To say that it took until 2012, as he did Tuesday night, is downright embarrassing, given that Latinos historically have voted overwhelming Democratic in America since Franklin D. Roosevelt, some 20 conventions ago.
But one of the great traits about Hispanics, as Castro pointed out in his speech talking about his family, is that they are patient.
And, as the comparison with last week’s Republican National Convention—with an equally unprecedented presence of four current Hispanic GOP governors and U.S. senators—Latinos have begun showing they also have a long memory.
Castro, the 37-year-old rising star of Democratic politics in Texas, delivered a stirring keynote speech that was partly political rhetoric castigating the Romney-Ryan Republican ticket, heavily laced with love about this mother’s struggle and almost sobering in his requisite but measured partisanship.
“Texas may be the one place where people actually still have bootstraps,” he said about his dominant Red State home where he undoubtedly will have an uphill struggle at becoming governor or a U.S. Senator.
“And we expect folks to pull themselves up by them. But we also recognize there are some things we can’t do alone.”
Among the people wildly cheering his landmark speech were his family, including twin brother Joaquin—a Texas state legislator expected to win a Congressional seat in November—who introduced Julian to the convention.
Castro’s speech was filled with what he called “intergenerational” themes about overcoming obstacles and achieving the American Dream—whether for Americans or immigrant youth “Dreamers” who want to become Americans.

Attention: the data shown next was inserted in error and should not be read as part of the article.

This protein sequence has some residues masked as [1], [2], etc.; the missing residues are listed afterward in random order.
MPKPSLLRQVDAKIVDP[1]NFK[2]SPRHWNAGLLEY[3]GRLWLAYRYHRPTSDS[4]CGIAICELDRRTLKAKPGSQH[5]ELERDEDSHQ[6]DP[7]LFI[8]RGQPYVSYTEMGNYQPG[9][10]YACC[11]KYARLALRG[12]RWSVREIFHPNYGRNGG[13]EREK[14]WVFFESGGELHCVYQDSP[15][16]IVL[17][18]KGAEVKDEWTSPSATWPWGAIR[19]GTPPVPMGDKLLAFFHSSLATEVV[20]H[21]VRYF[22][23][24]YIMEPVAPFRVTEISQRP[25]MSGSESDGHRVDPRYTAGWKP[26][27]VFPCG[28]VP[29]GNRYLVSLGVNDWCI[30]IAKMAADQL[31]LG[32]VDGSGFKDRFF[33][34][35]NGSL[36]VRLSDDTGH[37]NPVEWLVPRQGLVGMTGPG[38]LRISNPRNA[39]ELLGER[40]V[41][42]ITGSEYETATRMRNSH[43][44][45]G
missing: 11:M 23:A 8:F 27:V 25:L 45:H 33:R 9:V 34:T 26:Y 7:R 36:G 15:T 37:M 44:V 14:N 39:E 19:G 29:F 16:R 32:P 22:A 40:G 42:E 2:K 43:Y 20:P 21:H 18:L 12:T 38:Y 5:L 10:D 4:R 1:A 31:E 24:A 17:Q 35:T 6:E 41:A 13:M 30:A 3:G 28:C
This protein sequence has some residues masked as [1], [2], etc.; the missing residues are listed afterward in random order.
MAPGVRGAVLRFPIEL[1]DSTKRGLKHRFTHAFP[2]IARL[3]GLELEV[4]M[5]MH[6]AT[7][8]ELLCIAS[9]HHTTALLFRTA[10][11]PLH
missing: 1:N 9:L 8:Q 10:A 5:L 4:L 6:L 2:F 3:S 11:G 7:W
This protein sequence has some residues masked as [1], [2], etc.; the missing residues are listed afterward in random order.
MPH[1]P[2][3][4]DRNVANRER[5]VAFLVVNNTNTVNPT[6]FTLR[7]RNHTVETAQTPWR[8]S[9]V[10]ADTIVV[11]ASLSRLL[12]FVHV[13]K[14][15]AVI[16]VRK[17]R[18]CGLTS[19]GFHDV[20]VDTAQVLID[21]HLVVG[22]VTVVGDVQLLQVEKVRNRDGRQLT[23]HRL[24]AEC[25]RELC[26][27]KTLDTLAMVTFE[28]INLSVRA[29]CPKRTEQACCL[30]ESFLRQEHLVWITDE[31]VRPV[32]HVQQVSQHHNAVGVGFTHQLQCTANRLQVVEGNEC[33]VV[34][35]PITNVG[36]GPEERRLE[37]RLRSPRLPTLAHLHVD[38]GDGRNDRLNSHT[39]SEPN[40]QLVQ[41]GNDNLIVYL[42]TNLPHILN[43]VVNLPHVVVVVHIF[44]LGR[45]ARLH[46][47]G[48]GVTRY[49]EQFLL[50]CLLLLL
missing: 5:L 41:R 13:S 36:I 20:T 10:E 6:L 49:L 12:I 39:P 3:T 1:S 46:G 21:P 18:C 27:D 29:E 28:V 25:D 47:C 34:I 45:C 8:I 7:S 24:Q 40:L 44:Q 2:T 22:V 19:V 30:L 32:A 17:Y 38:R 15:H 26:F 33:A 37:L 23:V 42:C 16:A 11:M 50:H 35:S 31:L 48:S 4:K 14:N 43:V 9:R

“Because he knows that we don’t have an ounce of talent to waste, the President took action to lift the shadow of deportation from a generation of young, law-abiding immigrants called dreamers,” he said.
“I believe in you. Barack Obama believes in you. Now it’s time for Congress to enshrine in law their right to pursue their dreams in the only place they’ve ever called home: America.”
For the Castro’s, their beginning in the U.S. started with his maternal grandmother, Victoria Castro, a Mexican orphan who taught herself to read and write when she came to America.
“My grandmother didn’t live to see us begin our lives in public service,” said Castro. “But she probably would’ve thought it extraordinary that just two generations after she arrived in San Antonio, one grandson would be the mayor and the other would be on his way—the good people of San Antonio willing—to the United States Congress!”
“My family’s story isn’t special. What’s special is the America that makes our story possible.”
“Ours is a nation like no other—a place where great journeys can be made in a single generation… no matter who you are or where you come from, the path is always forward.”
Also present to hear Castro’s speech was the family matriarch, 65-year-old Rosie, a former 1970s Chicano civil rights activist who used to drag her young twins to rallies and protests.
“In the end, the American dream is not a sprint, or even a marathon, but a relay,” Julian Castro said. “Our families don’t always cross the finish line in the span of one generation. But each generation passes on to the next the fruits of their labor.”
“My grandmother never owned a house. She cleaned other people’s houses so she could afford to rent her own. But she saw her daughter become the first in her family to graduate from college. And my mother fought hard for civil rights so that instead of a mop, I could hold this microphone.”
“Mom, I’m even more proud of you.”
Rosie Castro faced different obstacles in her time, her son told delegates, but she was instrumental in leading the way to his and his brother’s success.